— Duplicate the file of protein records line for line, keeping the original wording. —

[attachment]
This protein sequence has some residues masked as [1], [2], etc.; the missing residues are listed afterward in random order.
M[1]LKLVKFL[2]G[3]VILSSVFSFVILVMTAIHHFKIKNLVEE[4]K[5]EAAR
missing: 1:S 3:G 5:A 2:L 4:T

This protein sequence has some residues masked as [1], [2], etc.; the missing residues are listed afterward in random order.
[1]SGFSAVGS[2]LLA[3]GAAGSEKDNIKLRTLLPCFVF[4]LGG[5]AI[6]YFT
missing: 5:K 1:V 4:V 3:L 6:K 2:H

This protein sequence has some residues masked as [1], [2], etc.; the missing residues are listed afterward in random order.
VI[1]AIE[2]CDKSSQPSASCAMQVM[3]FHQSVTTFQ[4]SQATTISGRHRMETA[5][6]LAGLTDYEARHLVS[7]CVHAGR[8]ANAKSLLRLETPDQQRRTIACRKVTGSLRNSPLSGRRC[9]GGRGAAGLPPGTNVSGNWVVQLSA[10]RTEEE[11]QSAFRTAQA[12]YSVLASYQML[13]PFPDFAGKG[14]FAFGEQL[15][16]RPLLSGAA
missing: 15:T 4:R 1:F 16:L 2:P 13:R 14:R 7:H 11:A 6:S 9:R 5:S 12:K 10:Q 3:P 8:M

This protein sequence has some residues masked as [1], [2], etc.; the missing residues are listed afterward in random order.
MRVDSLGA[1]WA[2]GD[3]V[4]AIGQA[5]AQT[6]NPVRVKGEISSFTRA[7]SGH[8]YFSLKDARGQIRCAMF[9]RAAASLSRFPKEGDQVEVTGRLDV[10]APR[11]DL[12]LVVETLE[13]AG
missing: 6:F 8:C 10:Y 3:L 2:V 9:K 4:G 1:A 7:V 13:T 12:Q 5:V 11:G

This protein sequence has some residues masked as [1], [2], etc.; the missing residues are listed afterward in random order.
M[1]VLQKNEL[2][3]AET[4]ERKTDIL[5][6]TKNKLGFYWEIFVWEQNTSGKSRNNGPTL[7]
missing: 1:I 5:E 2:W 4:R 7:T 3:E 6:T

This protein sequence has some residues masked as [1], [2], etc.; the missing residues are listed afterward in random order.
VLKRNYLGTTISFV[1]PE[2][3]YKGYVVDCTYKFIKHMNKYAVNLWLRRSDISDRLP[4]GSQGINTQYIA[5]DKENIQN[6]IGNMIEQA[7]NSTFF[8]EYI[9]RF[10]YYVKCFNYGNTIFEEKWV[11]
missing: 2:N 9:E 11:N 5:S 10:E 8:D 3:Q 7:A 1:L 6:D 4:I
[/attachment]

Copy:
This protein sequence has some residues masked as [1], [2], etc.; the missing residues are listed afterward in random order.
M[1]LKLVKFL[2]G[3]VILSSVFSFVILVMTAIHHFKIKNLVEE[4]K[5]EAAR
missing: 1:S 3:G 5:A 2:L 4:T

This protein sequence has some residues masked as [1], [2], etc.; the missing residues are listed afterward in random order.
[1]SGFSAVGS[2]LLA[3]GAAGSEKDNIKLRTLLPCFVF[4]LGG[5]AI[6]YFT
missing: 5:K 1:V 4:V 3:L 6:K 2:H

This protein sequence has some residues masked as [1], [2], etc.; the missing residues are listed afterward in random order.
VI[1]AIE[2]CDKSSQPSASCAMQVM[3]FHQSVTTFQ[4]SQATTISGRHRMETA[5][6]LAGLTDYEARHLVS[7]CVHAGR[8]ANAKSLLRLETPDQQRRTIACRKVTGSLRNSPLSGRRC[9]GGRGAAGLPPGTNVSGNWVVQLSA[10]RTEEE[11]QSAFRTAQA[12]YSVLASYQML[13]PFPDFAGKG[14]FAFGEQL[15][16]RPLLSGAA
missing: 15:T 4:R 1:F 16:L 2:P 13:R 14:R 7:H 11:A 6:S 9:R 5:S 12:K 10:Q 3:P 8:M

This protein sequence has some residues masked as [1], [2], etc.; the missing residues are listed afterward in random order.
MRVDSLGA[1]WA[2]GD[3]V[4]AIGQA[5]AQT[6]NPVRVKGEISSFTRA[7]SGH[8]YFSLKDARGQIRCAMF[9]RAAASLSRFPKEGDQVEVTGRLDV[10]APR[11]DL[12]LVVETLE[13]AG
missing: 6:F 8:C 10:Y 3:L 2:V 9:K 4:G 1:A 7:V 13:T 12:Q 5:V 11:G

This protein sequence has some residues masked as [1], [2], etc.; the missing residues are listed afterward in random order.
M[1]VLQKNEL[2][3]AET[4]ERKTDIL[5][6]TKNKLGFYWEIFVWEQNTSGKSRNNGPTL[7]
missing: 1:I 5:E 2:W 4:R 7:T 3:E 6:T

This protein sequence has some residues masked as [1], [2], etc.; the missing residues are listed afterward in random order.
VLKRNYLGTTISFV[1]PE[2][3]YKGYVVDCTYKFIKHMNKYAVNLWLRRSDISDRLP[4]GSQGINTQYIA[5]DKENIQN[6]IGNMIEQA[7]NSTFF[8]EYI[9]RF[10]YYVKCFNYGNTIFEEKWV[11]
missing: 2:N 9:E 11:N 5:S 10:E 8:D 3:Q 7:A 1:L 6:D 4:I